Mosaic / October 29, 2008

Catalan Chronicle: Camino de Santiago

After I graduate I am going to become a pilgrim. This is what I have decided after the three-day trip along the Camino de Santiago in the Navarra region of Spain. The Camino de Santiago, or Way of St. James, is a spiritual hike starting in St. Jean Pied de Port, France (Camino Frances) or Seville, Spain (Via de la Plata) and ending at Santiago de Compostela near the Atlantic coast. At Santiago de Compostela, tradition has it that you must throw your clothes into the ocean and rejoice. It is here that Saint James’ body was buried after it was lost at sea. It turned up on the coast undamaged and covered in scallops. Now the shells are the official symbol of the Camino, with scallop placards guiding the way along the trail and through the towns. For more than 1,000 years pilgrims have been walking the trail to give thanks to St. James, find their own spiritual path, or just take a break from society.

Packing is light. The idea is not to be bogged down with the most high-tech backpacking gear and lots of food, but to just enjoy the trip. We would come into the town to refuel on food, and stay at an “albergues”, a hostel solely for pilgrims. We didn’t even take sleeping bags. The albergues are cheap and most run by volunteers. In order to stay in an Alburges you need a pilgrim passport (free and easily obtained) for the hosts to stamp to show where you’ve been. The idea behind the stamps is that at the end of the Camino you present your passport and receive a certificate saying you have completed the pilgrimage.

Juniors Ellie Poley, Andrea Johnston, Alison Smith, Julia Sourikoff from Barnard, and I would be taking a bus to Pamplona, walking to Puente la Reina, 25 km away, and then ending in Estella the next day, another 25 km away. From there we would catch a bus the next afternoon headed back to Pamplona, and then another to Barcelona.

Thursday night we caught the late night bus out of Sants Station Barcelona. Our plan was to sleep on the six hour long bus ride and begin our trip in Pamplona at six the next morning. Unsure of where the beginning of the Camino actually was, once we arrived in Pamplona we wandered around the dark city looking for someone who could point us in the right direction. We became dismayed. Then, as we passed a closed church, a woman suddenly poked her head out. We explained we were pilgrims looking for the entrance and she ushered us inside for stamps, coffee, and a map. This was our first miracle.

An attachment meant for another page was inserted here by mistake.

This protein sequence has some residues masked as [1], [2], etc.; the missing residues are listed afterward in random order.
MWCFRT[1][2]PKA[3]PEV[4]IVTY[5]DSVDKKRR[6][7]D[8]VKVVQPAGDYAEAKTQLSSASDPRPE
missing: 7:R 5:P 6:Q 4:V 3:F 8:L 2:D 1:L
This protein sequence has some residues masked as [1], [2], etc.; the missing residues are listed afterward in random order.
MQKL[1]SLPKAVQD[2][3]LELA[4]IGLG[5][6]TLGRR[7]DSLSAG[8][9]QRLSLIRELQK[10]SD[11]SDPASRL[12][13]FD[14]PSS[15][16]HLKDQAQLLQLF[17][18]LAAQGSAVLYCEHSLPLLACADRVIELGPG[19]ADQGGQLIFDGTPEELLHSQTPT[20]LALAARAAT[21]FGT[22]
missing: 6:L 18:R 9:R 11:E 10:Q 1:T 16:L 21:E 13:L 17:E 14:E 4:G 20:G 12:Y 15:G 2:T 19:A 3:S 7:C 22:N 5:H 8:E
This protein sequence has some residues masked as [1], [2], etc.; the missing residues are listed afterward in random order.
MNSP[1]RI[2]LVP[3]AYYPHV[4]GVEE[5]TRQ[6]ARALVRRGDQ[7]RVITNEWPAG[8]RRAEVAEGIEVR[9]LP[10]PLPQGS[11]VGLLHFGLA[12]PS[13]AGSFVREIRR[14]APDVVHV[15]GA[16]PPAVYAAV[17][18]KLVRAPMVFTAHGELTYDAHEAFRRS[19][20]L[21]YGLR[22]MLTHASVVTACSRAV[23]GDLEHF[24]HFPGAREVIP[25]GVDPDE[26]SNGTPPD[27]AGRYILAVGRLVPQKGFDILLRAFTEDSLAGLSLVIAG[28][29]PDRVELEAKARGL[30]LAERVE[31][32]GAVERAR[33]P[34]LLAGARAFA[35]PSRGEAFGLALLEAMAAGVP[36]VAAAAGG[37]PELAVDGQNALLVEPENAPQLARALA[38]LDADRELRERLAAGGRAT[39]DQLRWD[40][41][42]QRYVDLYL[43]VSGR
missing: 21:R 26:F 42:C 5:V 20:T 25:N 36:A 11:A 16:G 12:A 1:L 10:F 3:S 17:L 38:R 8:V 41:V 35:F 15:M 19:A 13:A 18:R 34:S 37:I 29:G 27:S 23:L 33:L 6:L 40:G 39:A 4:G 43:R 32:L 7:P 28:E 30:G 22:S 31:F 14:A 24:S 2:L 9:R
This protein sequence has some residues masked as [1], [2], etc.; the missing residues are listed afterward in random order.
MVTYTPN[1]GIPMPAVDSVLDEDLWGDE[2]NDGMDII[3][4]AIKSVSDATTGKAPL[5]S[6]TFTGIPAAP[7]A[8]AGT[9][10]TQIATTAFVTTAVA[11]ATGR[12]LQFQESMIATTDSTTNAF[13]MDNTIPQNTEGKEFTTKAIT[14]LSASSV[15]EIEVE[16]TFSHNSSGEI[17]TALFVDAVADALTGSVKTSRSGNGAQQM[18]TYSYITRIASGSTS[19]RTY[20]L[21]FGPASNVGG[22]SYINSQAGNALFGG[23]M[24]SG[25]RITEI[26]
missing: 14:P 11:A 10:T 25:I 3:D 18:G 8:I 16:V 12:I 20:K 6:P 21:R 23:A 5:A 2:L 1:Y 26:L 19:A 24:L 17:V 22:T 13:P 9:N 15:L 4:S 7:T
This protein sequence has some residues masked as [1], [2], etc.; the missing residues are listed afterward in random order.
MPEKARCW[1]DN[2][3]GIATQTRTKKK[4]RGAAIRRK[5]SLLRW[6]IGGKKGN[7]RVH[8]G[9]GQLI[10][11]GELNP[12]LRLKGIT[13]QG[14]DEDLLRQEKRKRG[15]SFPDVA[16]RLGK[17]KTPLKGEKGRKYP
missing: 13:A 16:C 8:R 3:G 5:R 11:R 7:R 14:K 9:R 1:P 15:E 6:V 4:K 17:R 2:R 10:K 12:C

After breakfast and the creation of smurf-blue, trash bag raincoats, we headed out. The trail went through the city, through a university, and then out of the town to the Pamplona farms. The sun was rising and many people were starting their day.

We walked past old castles and farmers plowing the rocky soil. Today’s journey would be uphill, climbing 300 feet up a mountain. Along the way we met other pilgrims from Canada, England, and Spain, and picked fresh figs, trying them wild for the first time. Reaching the windy peak we settled in for lunch, and afterwards practiced some yoga and pretended to be birds.

The climb down the mountain was rough, but we had seen the city we were headed to from the top and went down motivated. We added to the growing cairns along the trail and paused to think about the difficulties of being some of the first pilgrims walking the trail, without the handy shell markers and yellow arrows, as they went to pay their respects to St. James.

Near the end of the day we took a side path to visit an old church, and, as it was growing late and Puente la Reina was still a few kilometers away, we took some advice from a local and pursued a short cut to the city.

We arrived exhausted in Puente la Reina, only to discover the albergue was on the top of another steep, mile long hill. Our feet ached but we made it up. We were the only ones staying there that night. The pilgrim dinner they served was simple, but there was a lot of it and we packed down the carbohydrates of a warm cooked meal, thankful for something other than nuts and dried fruit.

The next morning we set out early again. This day would be an easier climb and a few kilometers shorter. It followed the highway for a bit and then started to change to vineyards; this was wine country. We ate lunch outside a church and then continued on, wanting to arrive in Estella before dark. Along the way we saw a flock of sheep and a shepherd and I decided I wanted to live there along the Camino and serve pilgrims hot food and water, even if that meant fixing up one of the run down workhouses.

In Estella we walked around a bit, listened to a talented youth drumcore bard, and found a restaurant serving a pilgrim meal. Back at the hostel we met other pilgrims. The people that walk the trail are of all ages and dispositions. Some like it quiet and calm, others are excited to meet new people. That night one elderly man even sung Andrea to sleep while resting his head on her bed.

The next morning was Sunday, and we got up early to attend church service nearby before catching the bus back home. Though none of us are practicing Catholics, we decided to attend for the cultural experience. The members of the church, mostly elderly women, greeted us kindly and explained what to do. The younger priest was also happy to have us there, giving us a copy of their song in English and good luck pilgrim cards on the way out. They all wished us a good trip.

So now I’m back in Barcelona, with the many people and the cars and all these things I own, but my mind is still out there on the trail.

¡Buen Camino!

Klayr Valentine-Fossum


Bookmark and Share




Previous Post
Knox gears up for Haunted Homecoming
Next Post
Greek women terrify kids for cash









More Story
Knox gears up for Haunted Homecoming
As this week draws to a close, the campus population is expected to swell as over 1,000 alumni and their families make the trip...